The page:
Application of Mass Spectrometry Analysis in Metabolomics

A special issue of Metabolites (ISSN 2218-1989). This special issue belongs to the section "Metabolomic Profiling Technology".

Deadline for manuscript submissions: closed (15 November 2023) | Viewed by 12798

Special Issue Editors


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Guest Editor
Faculty of Chemistry, Technische Universität München, 85748 Garching, München, Germany
Interests: spatial metabolomics; shotgun approaches; ambient mass spectrometry; in situ mass spectrometry

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Guest Editor
Faculty of Medicine, Core Facility Medical Mass Spectrometry, Institute of Laboratory Medicine, Philipps University Marburg, 35043 Marburg, Germany
Interests: untargeted metabolomics; targeted metabolomics; flux analyses; chromatography-based approaches; immunometabolism

Special Issue Information

Dear Colleagues,

Mass spectrometry has become the leading technology deployed in ‘omics’ studies due to its high sensitivity, specificity, speed and suitability for combination with other methods. Technical advances such as high-mass-resolution analysers or the incorporation of ion mobility continue to improve mass spectrometry instrumentation and help us overcome current bottlenecks in metabolite identification and coverage of the global metabolome.

In this Special Issue on “Application of Mass Spectrometry Analysis in Metabolomics” we want to highlight the breadth of research and applications of mass spectrometry in the metabolomics field. Areas of interest include, but are not limited to: environmental and clinical research; methodological approaches from shotgun/profiling methods and spatial metabolomics; fluxomics; and more classical separation-based approaches.

We encourage submissions of both primary research papers and reviews on any aspect of mass spectrometry relating to application, method and instrumentation development as well as bioinformatics.

Dr. Nicole Strittmatter
Dr. Regina Verena Taudte
Guest Editors

Manuscript Submission Information

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Please visit the Instructions for Authors page before submitting a manuscript. The Article Processing Charge (APC) for publication in this open access journal is 2700 CHF (Swiss Francs). Submitted papers should be well formatted and use good English. Authors may use MDPI's English editing service prior to publication or during author revisions.

Keywords

  • lipidomics
  • metabolomics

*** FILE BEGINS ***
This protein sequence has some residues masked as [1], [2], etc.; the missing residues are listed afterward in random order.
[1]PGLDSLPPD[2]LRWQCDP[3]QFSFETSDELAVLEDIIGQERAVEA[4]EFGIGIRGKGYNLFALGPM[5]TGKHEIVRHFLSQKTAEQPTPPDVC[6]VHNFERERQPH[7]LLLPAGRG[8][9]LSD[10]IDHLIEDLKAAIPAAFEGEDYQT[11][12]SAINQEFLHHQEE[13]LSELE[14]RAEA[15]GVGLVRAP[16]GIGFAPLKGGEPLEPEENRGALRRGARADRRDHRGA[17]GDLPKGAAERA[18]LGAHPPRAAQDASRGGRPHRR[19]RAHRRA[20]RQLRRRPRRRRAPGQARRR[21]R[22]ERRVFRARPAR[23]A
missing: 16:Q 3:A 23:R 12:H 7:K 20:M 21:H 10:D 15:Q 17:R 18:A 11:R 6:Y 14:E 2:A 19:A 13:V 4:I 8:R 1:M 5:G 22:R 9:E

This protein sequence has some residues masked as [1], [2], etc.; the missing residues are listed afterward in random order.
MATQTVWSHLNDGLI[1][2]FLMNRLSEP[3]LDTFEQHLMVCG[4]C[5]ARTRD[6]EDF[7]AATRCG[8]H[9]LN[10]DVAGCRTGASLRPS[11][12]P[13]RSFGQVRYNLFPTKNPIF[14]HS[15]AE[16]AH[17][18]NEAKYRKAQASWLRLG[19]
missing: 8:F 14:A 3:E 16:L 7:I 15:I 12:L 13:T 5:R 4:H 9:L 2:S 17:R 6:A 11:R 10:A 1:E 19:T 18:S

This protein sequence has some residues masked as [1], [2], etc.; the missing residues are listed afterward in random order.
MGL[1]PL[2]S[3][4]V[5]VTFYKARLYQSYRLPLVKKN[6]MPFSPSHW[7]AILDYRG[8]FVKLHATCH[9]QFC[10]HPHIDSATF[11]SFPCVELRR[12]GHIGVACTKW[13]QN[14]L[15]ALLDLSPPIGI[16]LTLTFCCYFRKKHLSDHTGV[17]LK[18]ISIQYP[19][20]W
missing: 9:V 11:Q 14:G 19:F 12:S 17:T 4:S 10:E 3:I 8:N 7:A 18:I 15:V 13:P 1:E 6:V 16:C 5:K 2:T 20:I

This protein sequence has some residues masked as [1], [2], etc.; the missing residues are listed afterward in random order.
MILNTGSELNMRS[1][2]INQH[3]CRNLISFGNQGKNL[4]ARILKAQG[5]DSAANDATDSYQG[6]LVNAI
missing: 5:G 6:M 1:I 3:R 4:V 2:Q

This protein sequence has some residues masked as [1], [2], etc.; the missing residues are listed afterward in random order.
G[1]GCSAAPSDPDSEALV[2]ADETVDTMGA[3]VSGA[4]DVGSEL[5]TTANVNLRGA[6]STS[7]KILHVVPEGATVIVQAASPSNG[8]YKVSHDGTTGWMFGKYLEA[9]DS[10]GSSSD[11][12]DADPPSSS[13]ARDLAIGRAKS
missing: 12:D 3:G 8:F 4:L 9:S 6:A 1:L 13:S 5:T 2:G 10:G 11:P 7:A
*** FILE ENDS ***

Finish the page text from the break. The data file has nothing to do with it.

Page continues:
• bioinformatics
  • mass spectrometry
  • chromatography-based approaches
  • shotgun analysis
  • spatial metabolomics
  • fluxomics

Published Papers (8 papers)

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Research

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26 pages, 9061 KiB  
Article
Bayesian 13C-Metabolic Flux Analysis of Parallel Tracer Experiments in Granulocytes: A Directional Shift within the Non-Oxidative Pentose Phosphate Pathway Supports Phagocytosis
by Melanie Hogg, Eva-Maria Wolfschmitt, Ulrich Wachter, Fabian Zink, Peter Radermacher and Josef Albert Vogt
Metabolites 2024, 14(1), 24; https://doi.org/10.3390/metabo14010024 - 29 Dec 2023
Cited by 2 | Viewed by 1093
Abstract
The pentose phosphate pathway (PPP) plays a key role in the cellular regulation of immune function; however, little is known about the interplay of metabolic adjustments in granulocytes, especially regarding the non-oxidative PPP. For the determination of metabolic mechanisms within glucose metabolism, we [...] Read more.
The pentose phosphate pathway (PPP) plays a key role in the cellular regulation of immune function; however, little is known about the interplay of metabolic adjustments in granulocytes, especially regarding the non-oxidative PPP. For the determination of metabolic mechanisms within glucose metabolism, we propose a novel set of measures for 13C-metabolic flux analysis based on ex vivo parallel tracer experiments ([1,2-13C]glucose, [U-13C]glucose, [4,5,6-13C]glucose) and gas chromatography–mass spectrometry labeling measurements of intracellular metabolites, such as sugar phosphates and their fragments. A detailed constraint analysis showed that the permission range for net and irreversible fluxes was limited to a three-dimensional space. The overall workflow, including its Bayesian flux estimation, resulted in precise flux distributions and pairwise confidence intervals, some of which could be represented as a line due to the strength of their correlation. The principal component analysis that was enabled by these behaviors comprised three components that explained 99.6% of the data variance. It showed that phagocytic stimulation reversed the direction of non-oxidative PPP net fluxes from ribose-5-phosphate biosynthesis toward glycolytic pathways. This process was closely associated with the up-regulation of the oxidative PPP to promote the oxidative burst. Full article
(This article belongs to the Special Issue Application of Mass Spectrometry Analysis in Metabolomics)
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17 pages, 2830 KiB  
Article
Quantitative Analytical and Computational Workflow for Large-Scale Targeted Plasma Metabolomics
by Antonia Fecke, Nay Min Min Thaw Saw, Dipali Kale, Siva Swapna Kasarla, Albert Sickmann and Prasad Phapale
Metabolites 2023, 13(7), 844; https://doi.org/10.3390/metabo13070844 - 13 Jul 2023
Cited by 1 | Viewed by 1291
Abstract